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The Rev. Willie Carter and Peter Byrne stand in the middle of the West Point cul-de-sac up at Hunters View, one of the largest public housing projects in the city. Since August of last year, they've been sprucing up the neighborhood and doing what little they can to eradicate crime and drugs. And today, they want to show off a little.
The 275-unit development, perched on a hill between Hunters Point and the old naval base, still bears the telltale signs of urban decay: lime-green and jaundice-yellow buildings marred by graffiti, chipped and peeling paint, and boarded-up windows. But here and there, as the two men point out, there is evidence of rejuvenation. Trees have been planted, lawns seeded and grown.
"Where there was nothing -- no trees, no lawns, just dirt and broken-down cars -- there's trees and green lawns and gardens," says tenant advocate Byrne, showing a reporter the landscaping work the residents have completed.
Last summer, the San Francisco Housing Authority awarded the Hunters View Resident Management Council $675,000 to landscape the site. Additional grants for security guards (to prevent abandoned units from becoming crack dens), a tutorial program for 60 schoolchildren, and drug rehabilitation soon followed. As the new year dawned, the tenants controlled close to $1 million in grant money and employed 30 local residents. Housing officials from Las Vegas and Washington, D.C., visited the drug rehabilitation center, and the federal Housing and Urban Development Administration (HUD) was so impressed that it used the drug program as a model in offering funds for similar programs.
Carter's pride and joy, however, is the community garden, 10 planter boxes full of wet peat moss, waiting for kids and seeds. "Built those boxes myself," he says, leaning on the garden's gate.
But a harsh fiscal reality intrudes on Carter's boasting. "We used to have eight people in rehab," he says. "But money ran out this summer." Since August all the programs have been shuttered and the employees laid off. What's worse is the problem isn't the usual paucity of government funds. Hunters View tenants say the reason they haven't been able to continue their work is entirely political: They insist they're being punished by local housing officials, who're delaying a continuation of grants because the tenants are too critical of the agency and the five-member commission that oversees it.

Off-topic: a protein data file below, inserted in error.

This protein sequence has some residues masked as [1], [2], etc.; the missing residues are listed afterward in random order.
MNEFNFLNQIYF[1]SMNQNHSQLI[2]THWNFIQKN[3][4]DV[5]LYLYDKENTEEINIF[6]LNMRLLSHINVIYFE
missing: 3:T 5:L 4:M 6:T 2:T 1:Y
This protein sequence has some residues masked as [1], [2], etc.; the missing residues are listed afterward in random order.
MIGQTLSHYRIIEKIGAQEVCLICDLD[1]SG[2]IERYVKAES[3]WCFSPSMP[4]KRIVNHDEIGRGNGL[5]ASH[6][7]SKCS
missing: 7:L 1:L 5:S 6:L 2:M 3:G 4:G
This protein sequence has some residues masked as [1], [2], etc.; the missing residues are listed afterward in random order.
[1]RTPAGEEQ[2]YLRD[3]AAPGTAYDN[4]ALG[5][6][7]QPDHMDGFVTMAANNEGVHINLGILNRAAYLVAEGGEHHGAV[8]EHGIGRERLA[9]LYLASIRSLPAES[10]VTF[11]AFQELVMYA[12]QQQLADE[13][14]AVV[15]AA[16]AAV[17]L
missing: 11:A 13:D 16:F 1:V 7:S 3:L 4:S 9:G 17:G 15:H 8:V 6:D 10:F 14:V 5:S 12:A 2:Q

But some say what's really irked housing officials is the crime of successful self-governance. They've done too good a job, showing up the San Francisco Housing Authority bureaucrats who're supposed to oversee quality of life in the government-controlled boroughs of the city.
The form of penance city housing bureaucrats have chosen for tenants is appropriately bureaucratic. They're burying them in paperwork. The Housing Commission, made up of mayoral appointees, has requested all manner of documentation -- articles and bylaws of the tenant council, nonprofit tax status filings, an audit of expenditures on the old grants. Until the paperwork is in order, the grants will not go out. Last week, the tenants finally compiled all the relevant material and delivered it to the commission. But they still wonder what new stumbling block the commission will throw in front of them.
"I'm not sure what will happen next," Byrne says.
On the surface, the commission's requests seem appropriate. Surely the government has the right and the obligation to track the money it doles out. But the tenants and their attorney, Robert Noel, say the requests are unnecessary, amounting to harassment. Tenants have already provided the requested documents many times over, Noel says. He adds that the requests keep changing, too. When they seem to have met one set of demands, the demands change, Noel says. "It's a moving target," he comments.
Attorney Noel and others say the level of scrutiny being applied to Hunters View is extraordinary. "No one else has to meet these requirements," Byrne says.
Housing Commissioner Barbara Meskunas agrees that the document requests are unnecessary, saying that her fellow commissioners are pursuing a vendetta against Hunters View.
"I've never heard of any housing authority being this exacting," Meskunas says. "It's discriminatory. It sets up a double standard. We don't scrutinize any other contracts in this manner. We shovel money out the door. But when it comes to tenants, it's, 'Let's get out the microscope and look at every penny.' "
"The tenants got all this national attention," she continues. "[The commissioners] are jealous. They don't like them because they are feisty and arrogant and they do a better job than the Housing Authority ever could."
Noel shares a story to illustrate the political nature of the document requests.
At a recent Housing Commission meeting, some of the commissioners complained that they had not been given the documents they had asked for, only to be informed that the documents in question were literally sitting in front of them in the informational file they had been reading from.
"The tenants are being horsed around and harassed; it's that simple," Noel says in a phone interview.
Deputy City Attorney Marie Corlett Blits, who represents the commission, says Noel and his clients are reading way too much into the commission's requests.